The November U.S. presidential election is upon us. As always in these elections, many markets will be affected by the outcome. But this time around, there are two underlying markets that should receive serious attention. They are gold and the Swiss franc (USD/CHF). They are correlated inversely, as they both are impacted by the same sentiment concerns (see Gold watch). Fear of growing U.S. debt and the potential increase in inflation have been key drivers for bullish gold moves. Concomitantly, when hope for further quantitative easing or stimulus declines, gold has sold off. The USD/CHF valuation has waxed and waned in response to the bullish or bearish gold waves.
The case for paying close attention and trading gold and the USD/CHF for their response to the 2012 U.S. election outcome goes deeper than a cursory look at their charts. Embedded in the price action of gold has been its long-term correlation with U.S. debt levels. Gold prices and U.S. debt limits have had a high degree of correlation between the years 1996-2011, a correlation coefficient of 0.97, to be exact. In layman’s terms, as the U.S. debt limits have increased, the price of gold has increased proportionally. Relatively, over 15 years we have seen the debt limit increase 176.25% and the value of gold increase 263.18% (see “Debt is golden for gold”).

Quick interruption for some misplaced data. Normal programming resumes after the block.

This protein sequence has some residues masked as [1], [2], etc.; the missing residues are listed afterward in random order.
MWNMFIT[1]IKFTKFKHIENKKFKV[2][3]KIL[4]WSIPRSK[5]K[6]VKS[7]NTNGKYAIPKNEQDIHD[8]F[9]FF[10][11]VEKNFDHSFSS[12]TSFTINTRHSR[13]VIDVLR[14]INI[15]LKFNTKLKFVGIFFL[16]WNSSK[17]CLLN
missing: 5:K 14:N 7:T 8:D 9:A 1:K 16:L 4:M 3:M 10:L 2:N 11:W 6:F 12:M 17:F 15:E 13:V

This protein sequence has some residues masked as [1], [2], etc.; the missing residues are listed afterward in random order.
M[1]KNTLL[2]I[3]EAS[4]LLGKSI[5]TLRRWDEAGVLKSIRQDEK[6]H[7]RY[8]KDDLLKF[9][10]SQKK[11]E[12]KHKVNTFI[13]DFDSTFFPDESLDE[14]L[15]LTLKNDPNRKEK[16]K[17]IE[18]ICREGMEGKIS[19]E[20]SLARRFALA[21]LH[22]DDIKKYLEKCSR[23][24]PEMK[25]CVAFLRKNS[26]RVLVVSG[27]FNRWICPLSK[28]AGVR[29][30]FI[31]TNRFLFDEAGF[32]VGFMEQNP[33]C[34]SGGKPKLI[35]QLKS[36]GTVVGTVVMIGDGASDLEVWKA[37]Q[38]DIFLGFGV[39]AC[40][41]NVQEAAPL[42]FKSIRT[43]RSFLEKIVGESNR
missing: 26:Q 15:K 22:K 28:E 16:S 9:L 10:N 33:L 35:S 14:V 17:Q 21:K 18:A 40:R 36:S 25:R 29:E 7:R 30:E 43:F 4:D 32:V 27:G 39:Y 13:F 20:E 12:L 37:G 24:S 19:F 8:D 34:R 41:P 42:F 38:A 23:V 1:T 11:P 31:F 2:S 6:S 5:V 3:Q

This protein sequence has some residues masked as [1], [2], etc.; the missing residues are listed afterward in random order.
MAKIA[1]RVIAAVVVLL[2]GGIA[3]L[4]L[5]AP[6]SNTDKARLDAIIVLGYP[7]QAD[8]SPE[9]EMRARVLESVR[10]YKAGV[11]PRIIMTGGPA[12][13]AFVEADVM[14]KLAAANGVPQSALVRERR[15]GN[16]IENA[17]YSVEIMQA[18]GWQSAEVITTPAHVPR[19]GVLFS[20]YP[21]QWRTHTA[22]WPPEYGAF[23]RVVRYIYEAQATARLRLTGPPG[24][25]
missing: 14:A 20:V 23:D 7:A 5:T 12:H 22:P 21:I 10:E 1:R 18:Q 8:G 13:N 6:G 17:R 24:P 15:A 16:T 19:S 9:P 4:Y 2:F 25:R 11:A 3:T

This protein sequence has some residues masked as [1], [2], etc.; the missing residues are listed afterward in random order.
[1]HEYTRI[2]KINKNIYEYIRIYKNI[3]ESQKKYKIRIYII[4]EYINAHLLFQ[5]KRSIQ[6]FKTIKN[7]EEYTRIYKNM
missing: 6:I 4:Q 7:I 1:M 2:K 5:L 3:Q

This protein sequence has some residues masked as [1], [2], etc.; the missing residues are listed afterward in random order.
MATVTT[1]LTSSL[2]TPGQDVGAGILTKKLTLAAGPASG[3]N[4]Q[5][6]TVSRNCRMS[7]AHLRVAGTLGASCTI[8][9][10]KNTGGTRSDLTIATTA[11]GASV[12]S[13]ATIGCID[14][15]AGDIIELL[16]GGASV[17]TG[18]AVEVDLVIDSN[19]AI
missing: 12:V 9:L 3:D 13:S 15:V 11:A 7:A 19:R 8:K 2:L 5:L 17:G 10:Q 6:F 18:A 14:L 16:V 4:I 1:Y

Notice the predicted slope of the relationship between U.S. debt limits and gold (see “Pay me in gold”). Understanding this is the key to shaping the U.S. election week trading strategies. The relationship between USD/CHF and U.S. debt limits is similar. As U.S. debt limits increase or expect to increase, the dollar should weaken. That is exactly what has happened. The strength of the relationship between the USD/CHF and the U.S. debt limits is not as great as with gold, but the direction is inverse as predicted (see “Follow the money”).
This leads us to two scenarios for the impact of the U.S. election. First, if Romney wins, it will have a bearish impact on gold as expectations will shift toward a decline in the rate of growth of U.S. debt. A Republican win will be negative for further stimulus because Republican public policy will shift toward reduced spending and replacement of Fed Chairman Ben Bernanke. If Obama wins, the expectations for growth in U.S. debt as well as further stimulus activity will increase. The result will be bullish for gold.
Traders therefore can play these scenarios by going long gold instruments or going long USD/CHF spot, futures, plain vanilla or binary options
However, take a close look at the positions of both candidates and you are hard pressed to see deficit reductions. If we have a change at the top, the GOP’s position on stimulus likely will change. So, once markets react to the election, it will be best to follow the size of actual debt rather than political promises.